Puyo Pop Fever DS Import Impressions
We check out the DS version of Sega's gooey puzzler.
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Sega's Puyo Pop Fever started its run on consoles in Japan last year, with versions of the puzzler hitting all the major platforms, although it was released only on the GameCube in the US. The game is the latest entry in the long-running Puyo Puyo puzzle series, and it tasks you with clearing emotive blobs of jelly from a board as they fall from the sky. The DS version of the title hit Japan late last year and boasts some new features not found in the other versions. We recently got our hands on the game to see what's new for the emotional multicolored blobs on Nintendo's dual-screened portable.
Before we break down the game's modes and play mechanics, we'll fill those familiar with Puyo Pop Fever in on the DS-specific features. Basically, you can expect to play the game on both of the DS screens, use the touch screen to manipulate your puyos with the stylus, and use the DS's Wi-Fi for a variety of multiplayer options. The support for the aforementioned features works to varying degrees of success, as we'll discuss below, but it's nice to see Sega trying to make the most of what the DS has to offer.
As far as the actual game modes go, if you're familiar with the GameCube version of Puyo Pop Fever, you'll know what to expect from the DS game. You'll find the same basic modes: single puyo pop, everybody puyo pop, and endless puyo pop. Single puyo pop features four different courses--intermediate and expert courses that feature eight stages each, a three-stage tutorial, and a free battle mode that lets you pick your opponent from a stable of CPU characters. One of the key elements of the single puyo pop mode is the single-player story, which revolves around Amitie, an incredibly peppy student of magic. You'll play as Amitie in the tutorial and intermediate courses, where you'll encounter an eccentric rogue's gallery of folk ranging from rival students to surly frogs and the undead. The expert course lets you play as Amitie's rival, Raffine. The free battle mode lets you play as either of the girls, or as any of the characters you've faced off against or unlocked by playing on the other courses.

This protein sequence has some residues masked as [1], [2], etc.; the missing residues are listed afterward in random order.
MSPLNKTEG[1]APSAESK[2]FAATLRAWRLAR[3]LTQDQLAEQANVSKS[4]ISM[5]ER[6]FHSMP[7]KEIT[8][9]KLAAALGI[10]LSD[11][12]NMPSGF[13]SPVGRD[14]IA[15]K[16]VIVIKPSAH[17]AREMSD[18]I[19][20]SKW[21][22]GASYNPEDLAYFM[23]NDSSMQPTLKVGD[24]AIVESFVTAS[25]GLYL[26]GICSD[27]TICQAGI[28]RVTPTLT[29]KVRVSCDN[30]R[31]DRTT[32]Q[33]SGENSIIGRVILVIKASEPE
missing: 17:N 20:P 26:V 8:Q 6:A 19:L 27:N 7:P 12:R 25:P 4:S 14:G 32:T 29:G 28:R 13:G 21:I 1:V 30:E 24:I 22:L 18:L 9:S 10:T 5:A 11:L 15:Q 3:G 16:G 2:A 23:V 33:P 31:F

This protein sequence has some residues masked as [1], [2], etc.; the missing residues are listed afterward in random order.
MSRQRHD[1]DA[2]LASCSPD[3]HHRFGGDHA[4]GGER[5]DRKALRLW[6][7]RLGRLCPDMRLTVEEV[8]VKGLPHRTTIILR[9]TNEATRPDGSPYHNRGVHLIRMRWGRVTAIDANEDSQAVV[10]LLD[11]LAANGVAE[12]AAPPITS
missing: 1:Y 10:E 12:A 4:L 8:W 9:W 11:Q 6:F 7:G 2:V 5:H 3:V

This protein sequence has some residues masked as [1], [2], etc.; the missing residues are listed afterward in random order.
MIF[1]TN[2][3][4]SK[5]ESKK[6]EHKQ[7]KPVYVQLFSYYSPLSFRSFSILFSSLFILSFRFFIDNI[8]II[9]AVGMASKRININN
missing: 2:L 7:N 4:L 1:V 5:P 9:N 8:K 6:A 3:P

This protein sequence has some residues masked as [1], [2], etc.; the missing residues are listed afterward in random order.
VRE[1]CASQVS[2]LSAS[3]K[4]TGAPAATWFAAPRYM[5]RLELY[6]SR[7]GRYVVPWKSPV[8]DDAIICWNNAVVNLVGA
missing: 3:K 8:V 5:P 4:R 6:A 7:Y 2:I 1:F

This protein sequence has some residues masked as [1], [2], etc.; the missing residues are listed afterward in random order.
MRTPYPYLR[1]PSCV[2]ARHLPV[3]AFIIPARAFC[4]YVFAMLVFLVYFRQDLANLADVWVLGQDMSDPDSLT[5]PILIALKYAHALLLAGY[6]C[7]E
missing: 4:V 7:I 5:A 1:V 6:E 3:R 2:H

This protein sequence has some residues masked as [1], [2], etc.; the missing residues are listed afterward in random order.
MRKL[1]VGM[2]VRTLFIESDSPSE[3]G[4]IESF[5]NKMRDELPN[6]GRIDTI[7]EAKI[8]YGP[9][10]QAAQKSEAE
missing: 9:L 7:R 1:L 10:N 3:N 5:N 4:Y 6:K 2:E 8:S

Everybody puyo pop is the game's multiplayer mode, and it offers several different options for competing against up to eight friends via Wi-Fi. You can create a room for friends to join, join a preexisting room, compete against a CPU opponent, or let a friend download a version of the game if he or she doesn't own it. As with other DS games that offer Wi-Fi options, games and downloads are easy to set up.
Endless puyo pop features three different game modes for you to try out on your own. Fever is a fast-paced mode that plays like a timed speed round. Basically, you'll have to quickly figure out the right place to drop your puyos to create chains that will clear all the blobs on the screen. If you manage to get it right, your chains will extend your playtime. Mission is an objective-based mode that starts you out with a goal, such as clearing two different sets of colored blobs at once, that you must complete to move on. Finally, original is a traditional survival-style mode that challenges you to go for as long as you can without messing up.